Seattle natives are no strangers to the music of Damien Jurado. If they haven’t immersed themselves in the albums that make up his prolific body of work, then they’ve at least been exposed to him via KEXP. Jurado provides one of the oft-used station identification bumpers for the show “John in the Morning,” a long-lived staple of the non-profit station. KEXP is so renowned, however, that I’d be surprised if indie fans all over the world had heard this short piece from Jurado without ever knowing who it was crooning in their ears from miles away.
That image fairly sums up Jurado’s career. Despite over ten albums, many more EPs, collaborations, compilation appearances and more over the last thirteen years, Jurado is still underappreciated and relatively unknown. I suppose some people end up becoming as famous as Neil Young, others end up like Townes Van Zandt. Jurado isn’t as tragic a story as the latter, and falls somewhere in the middle of that fame extreme, but he might be the first to tell you that fame isn’t what this is about.
Jurado’s steady, deep, throaty voice eases its way over acoustic guitar strains and piano as smoothly as the best singer / songwriters out there, past and present. He at once can bring to mind Neil Young, Bruce Springsteen and Mark Kozelek, while retaining his own signature style. Saint Bartlett is a little more daring for the usually sedate and straightforward Jurado. Songs such as “Wallingford” lay down the heavy electric guitar chords, while “Arkansas” sounds like some of M. Ward’s reverential treatments of music gone by.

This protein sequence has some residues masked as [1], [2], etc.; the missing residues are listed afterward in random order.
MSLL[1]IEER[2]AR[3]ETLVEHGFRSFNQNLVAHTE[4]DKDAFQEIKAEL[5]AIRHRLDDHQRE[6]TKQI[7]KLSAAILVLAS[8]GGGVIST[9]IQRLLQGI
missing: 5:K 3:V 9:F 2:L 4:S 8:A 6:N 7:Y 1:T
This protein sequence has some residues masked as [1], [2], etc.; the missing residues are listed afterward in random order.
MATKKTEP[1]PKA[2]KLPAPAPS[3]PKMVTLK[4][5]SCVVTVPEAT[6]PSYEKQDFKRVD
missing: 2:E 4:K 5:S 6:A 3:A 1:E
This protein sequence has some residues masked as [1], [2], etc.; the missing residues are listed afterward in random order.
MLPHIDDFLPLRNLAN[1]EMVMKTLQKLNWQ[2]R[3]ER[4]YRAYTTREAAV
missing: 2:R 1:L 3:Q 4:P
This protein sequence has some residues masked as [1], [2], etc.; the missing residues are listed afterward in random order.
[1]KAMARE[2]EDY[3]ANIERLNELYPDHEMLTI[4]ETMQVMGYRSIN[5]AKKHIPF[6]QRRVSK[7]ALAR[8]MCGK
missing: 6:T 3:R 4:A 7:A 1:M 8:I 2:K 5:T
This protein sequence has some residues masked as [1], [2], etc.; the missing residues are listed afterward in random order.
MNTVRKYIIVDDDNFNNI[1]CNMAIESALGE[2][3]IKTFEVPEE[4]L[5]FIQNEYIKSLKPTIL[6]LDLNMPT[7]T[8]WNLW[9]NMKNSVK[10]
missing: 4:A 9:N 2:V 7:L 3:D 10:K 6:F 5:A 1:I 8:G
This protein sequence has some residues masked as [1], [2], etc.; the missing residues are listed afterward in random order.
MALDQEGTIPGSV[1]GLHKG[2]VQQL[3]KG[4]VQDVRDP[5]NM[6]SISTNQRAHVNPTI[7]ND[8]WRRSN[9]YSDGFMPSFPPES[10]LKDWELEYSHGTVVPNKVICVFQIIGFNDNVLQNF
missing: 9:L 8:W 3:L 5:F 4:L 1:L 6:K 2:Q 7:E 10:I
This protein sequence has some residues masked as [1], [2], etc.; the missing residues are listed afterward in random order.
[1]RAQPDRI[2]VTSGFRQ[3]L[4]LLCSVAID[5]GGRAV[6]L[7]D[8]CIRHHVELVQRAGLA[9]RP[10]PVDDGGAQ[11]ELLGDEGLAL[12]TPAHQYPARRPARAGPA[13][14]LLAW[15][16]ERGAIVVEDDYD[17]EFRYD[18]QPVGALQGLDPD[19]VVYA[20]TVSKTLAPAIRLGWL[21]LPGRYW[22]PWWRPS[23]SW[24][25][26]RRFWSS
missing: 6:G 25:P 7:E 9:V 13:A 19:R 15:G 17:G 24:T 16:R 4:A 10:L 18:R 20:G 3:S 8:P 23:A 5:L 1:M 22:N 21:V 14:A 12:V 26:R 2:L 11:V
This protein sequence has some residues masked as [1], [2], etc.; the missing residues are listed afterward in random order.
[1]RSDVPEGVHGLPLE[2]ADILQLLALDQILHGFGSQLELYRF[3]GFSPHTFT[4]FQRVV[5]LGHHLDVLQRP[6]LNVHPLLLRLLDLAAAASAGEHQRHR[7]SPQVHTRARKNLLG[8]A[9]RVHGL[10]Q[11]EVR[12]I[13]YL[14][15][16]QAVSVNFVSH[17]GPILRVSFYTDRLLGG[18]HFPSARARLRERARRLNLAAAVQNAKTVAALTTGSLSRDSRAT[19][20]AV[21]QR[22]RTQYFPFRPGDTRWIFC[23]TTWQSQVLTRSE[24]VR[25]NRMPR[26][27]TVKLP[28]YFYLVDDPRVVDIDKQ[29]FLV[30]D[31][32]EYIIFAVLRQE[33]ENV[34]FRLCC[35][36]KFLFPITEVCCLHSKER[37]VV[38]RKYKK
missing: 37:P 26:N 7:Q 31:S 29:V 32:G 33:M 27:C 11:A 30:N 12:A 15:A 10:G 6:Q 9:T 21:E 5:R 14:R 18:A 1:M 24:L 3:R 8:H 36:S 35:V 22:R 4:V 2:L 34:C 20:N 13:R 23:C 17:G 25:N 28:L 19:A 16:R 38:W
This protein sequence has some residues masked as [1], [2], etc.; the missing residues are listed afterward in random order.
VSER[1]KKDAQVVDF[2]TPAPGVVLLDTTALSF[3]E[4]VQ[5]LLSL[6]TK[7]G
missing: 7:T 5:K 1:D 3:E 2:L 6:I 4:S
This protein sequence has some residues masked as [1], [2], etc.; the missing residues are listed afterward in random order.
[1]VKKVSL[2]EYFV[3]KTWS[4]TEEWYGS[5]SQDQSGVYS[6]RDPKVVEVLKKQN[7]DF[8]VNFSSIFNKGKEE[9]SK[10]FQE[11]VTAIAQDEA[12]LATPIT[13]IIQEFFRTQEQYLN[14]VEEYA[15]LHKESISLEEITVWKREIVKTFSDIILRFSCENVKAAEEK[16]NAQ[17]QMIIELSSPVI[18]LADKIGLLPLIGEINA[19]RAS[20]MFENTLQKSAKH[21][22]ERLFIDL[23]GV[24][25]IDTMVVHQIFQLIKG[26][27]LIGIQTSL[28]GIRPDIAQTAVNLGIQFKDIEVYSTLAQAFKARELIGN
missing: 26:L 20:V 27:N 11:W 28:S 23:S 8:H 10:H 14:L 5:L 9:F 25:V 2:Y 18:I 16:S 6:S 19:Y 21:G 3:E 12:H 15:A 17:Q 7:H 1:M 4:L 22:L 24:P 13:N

With some of the titles on Saint Bartlett, Jurado might have a future doing a more localized version of Sufjan Stevens’ travelogue. “Wallingford,” “Beacon Hill” and “Harborview” all make references to neighborhoods or significant places in Seattle, though lyrically they don’t provide the same historical snapshot as Stevens’ state-based songs. Regardless, Seattle fans have already embraced Jurado, but with gorgeous songs on Saint Bartlett, such as “Pear” (a pun with the title?), “Kansas City,” and “Kalama,” (a winner for fans of Neil Young and My Morning Jacket), it’s about time the rest of the country caught up with our lead.
Neil Young – Tonight’s the Night
Bruce Springsteen – Darkness on the Edge of Town
Sun Kil Moon – Ghosts of the Great Highway
Terrance Terich firmly believes that 1985 is the best year for music. He lives near Seattle with his books, movies, and music.